Use this URL to cite or link to this record in EThOS: http://ethos.bl.uk/OrderDetails.do?uin=uk.bl.ethos.712689
Title: Gauging the distance : the reach for extremity and emptiness
Author: Cooper, Thomas Joshua
Awarding Body: University of Glasgow
Current Institution: Glasgow School of Art
Date of Award: 2017
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Abstract:
Introduction - The submission consists of six visual artist’s book-works (1988-2009) that form the content of the landmark geographical visual art project, The Atlas of Emptiness and Extremity (1987- ). The accompanying essay describes the context, method and contributions of this immense sea-picture project. Context - The Atlas photographs identify, examine and report on the seas surrounding us. The Atlas publications accentuate the visual immediacy of the individual site specific, mutually indexical experiences of singularly making sea-photographs in “the far field”, and later, viewing these thematic picture-groups as a reader. The publications provide short locatory texts for each picture and basic background information into the adjoining cartographical, historical and cultural geographies particular to these remote places. The Atlas publications probe the complacent visual vocabulary of traditional sea-pictures, challenging their customary pictorial conventions. The Atlas pictures declare the establishment of a recognisably new pictorial space within the sea-picture tradition. They develop an abstracted visual narrative to portray the abstract metaphorical human concerns around - extremity, the edge and emptiness. Method - The Atlas Project requires a process of on going, far-distanced expeditionary, site specific, remote field exploration, to enable its picture-making goals. I organise the direction, purpose and content of all of these expeditions. The methods employed are simple and strict. I only ever make one single, unique photograph from any site. I always use the same nineteenth century camera and lens. The precise placements of locational field events are layered into the photographs to ensure a convincing indexical picture space. The nuanced use of an extreme photographic grey-scale is built into the photographs at the negative exposure and darkroom printing stages. This extensive optical tonal-range physically provides The Atlas pictures with their intense pictorial surface densities and increases the sensation of their complex visual tactility. Most photographs are unable to, or incapable of, physically conveying these visual-emotional perceptions. Every stage of the project is my original concept, work and the result of my own thought processes. The results of this effort are unique images made in remote places. Three of those places were newly charted and explored as the result of my expeditions. Contributions - The interiorised pictorial approach developed for the entire Atlas restores compressed, complex indexical pictorial space to photographic depiction. The Atlas publications examine this space, and through it expand the notions of representation and expectation in outdoor photographs. The Atlas photographs speak to the improvisational opportunities available beyond the edge of representational certainly, determined in their new abilities to photographically heed the remote liminal territorial experiences close to this project. The publications propose and verify a new territorial form of terra incognita. The Atlas of Emptiness and Extremity provides the only visual geographical map of the imagination for this unexplored territory. Conclusion - The Atlas of Emptiness and Extremity is one of the most inventive, geographically comprehensive, single-author analogue photographic fine art projects in the world today.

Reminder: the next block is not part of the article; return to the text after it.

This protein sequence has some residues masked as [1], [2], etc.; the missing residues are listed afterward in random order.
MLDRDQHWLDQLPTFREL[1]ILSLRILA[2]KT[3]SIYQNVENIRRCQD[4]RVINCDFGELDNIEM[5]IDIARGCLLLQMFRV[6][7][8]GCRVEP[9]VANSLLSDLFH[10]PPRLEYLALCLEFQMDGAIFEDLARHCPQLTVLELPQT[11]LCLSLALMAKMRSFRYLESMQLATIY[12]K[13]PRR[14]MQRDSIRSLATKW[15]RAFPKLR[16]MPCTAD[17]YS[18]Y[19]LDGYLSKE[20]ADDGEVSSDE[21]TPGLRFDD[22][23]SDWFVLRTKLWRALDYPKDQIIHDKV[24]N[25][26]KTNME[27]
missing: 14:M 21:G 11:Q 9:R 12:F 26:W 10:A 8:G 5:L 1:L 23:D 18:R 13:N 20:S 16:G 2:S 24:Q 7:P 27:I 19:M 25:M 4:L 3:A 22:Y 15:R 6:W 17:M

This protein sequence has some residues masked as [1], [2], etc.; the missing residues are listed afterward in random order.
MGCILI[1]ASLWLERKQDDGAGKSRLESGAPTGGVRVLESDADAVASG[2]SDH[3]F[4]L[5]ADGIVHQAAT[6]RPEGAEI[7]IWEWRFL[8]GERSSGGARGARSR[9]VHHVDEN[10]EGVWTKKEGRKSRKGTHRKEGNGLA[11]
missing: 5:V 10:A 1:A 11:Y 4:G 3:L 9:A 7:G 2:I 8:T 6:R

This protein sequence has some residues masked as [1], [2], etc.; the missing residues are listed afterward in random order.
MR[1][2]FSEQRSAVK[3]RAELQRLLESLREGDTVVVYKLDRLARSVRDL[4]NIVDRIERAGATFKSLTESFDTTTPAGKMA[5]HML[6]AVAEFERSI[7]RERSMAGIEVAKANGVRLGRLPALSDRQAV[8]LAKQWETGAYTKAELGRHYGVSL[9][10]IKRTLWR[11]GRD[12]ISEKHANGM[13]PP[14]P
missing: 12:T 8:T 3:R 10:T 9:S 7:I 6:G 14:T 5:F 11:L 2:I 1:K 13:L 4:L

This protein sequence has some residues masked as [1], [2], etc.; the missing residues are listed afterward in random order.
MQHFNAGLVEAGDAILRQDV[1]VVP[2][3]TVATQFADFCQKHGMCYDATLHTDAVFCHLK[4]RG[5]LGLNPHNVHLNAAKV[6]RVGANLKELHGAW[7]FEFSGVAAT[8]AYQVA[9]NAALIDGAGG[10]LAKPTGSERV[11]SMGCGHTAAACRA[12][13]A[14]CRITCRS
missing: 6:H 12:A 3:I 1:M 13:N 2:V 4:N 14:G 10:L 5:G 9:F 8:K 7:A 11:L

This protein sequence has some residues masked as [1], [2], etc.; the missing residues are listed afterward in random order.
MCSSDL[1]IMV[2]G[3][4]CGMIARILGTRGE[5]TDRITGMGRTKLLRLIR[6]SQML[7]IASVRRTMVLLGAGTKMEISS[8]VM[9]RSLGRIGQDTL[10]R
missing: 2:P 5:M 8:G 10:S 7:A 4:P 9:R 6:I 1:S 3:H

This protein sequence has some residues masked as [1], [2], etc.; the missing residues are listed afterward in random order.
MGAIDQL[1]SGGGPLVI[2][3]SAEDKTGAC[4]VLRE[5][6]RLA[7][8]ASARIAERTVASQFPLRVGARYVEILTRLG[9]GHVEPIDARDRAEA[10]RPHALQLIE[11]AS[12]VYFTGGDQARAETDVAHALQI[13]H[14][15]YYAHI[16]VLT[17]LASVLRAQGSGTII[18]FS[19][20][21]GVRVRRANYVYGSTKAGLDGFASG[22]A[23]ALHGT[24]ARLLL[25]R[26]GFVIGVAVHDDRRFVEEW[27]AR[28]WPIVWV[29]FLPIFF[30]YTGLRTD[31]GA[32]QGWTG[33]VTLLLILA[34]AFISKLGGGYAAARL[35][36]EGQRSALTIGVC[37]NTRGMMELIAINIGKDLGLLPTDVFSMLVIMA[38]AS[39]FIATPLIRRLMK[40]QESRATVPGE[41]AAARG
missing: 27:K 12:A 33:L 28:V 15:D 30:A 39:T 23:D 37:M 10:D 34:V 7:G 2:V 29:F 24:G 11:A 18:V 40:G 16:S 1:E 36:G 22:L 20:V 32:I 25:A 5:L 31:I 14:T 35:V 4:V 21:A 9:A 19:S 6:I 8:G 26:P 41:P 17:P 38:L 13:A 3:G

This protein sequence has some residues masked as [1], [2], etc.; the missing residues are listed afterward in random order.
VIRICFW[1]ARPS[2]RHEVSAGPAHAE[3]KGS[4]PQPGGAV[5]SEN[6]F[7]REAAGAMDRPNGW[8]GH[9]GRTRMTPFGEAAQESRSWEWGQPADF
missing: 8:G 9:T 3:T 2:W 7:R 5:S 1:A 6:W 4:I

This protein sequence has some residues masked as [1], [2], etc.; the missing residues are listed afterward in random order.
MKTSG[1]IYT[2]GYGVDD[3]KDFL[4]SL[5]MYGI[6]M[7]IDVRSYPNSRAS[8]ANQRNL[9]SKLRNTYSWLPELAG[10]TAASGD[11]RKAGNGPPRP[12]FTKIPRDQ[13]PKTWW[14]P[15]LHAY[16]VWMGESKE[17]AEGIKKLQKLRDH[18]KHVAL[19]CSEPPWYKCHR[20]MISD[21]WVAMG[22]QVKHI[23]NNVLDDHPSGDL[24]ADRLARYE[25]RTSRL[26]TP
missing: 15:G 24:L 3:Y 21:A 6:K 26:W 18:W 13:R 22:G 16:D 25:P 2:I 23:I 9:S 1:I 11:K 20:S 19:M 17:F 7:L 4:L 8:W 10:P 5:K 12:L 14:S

Supervisor: Not available Sponsor: Not available
Qualification Name: Thesis (Ph.D.) Qualification Level: Doctoral
EThOS ID: uk.bl.ethos.712689  DOI: Not available
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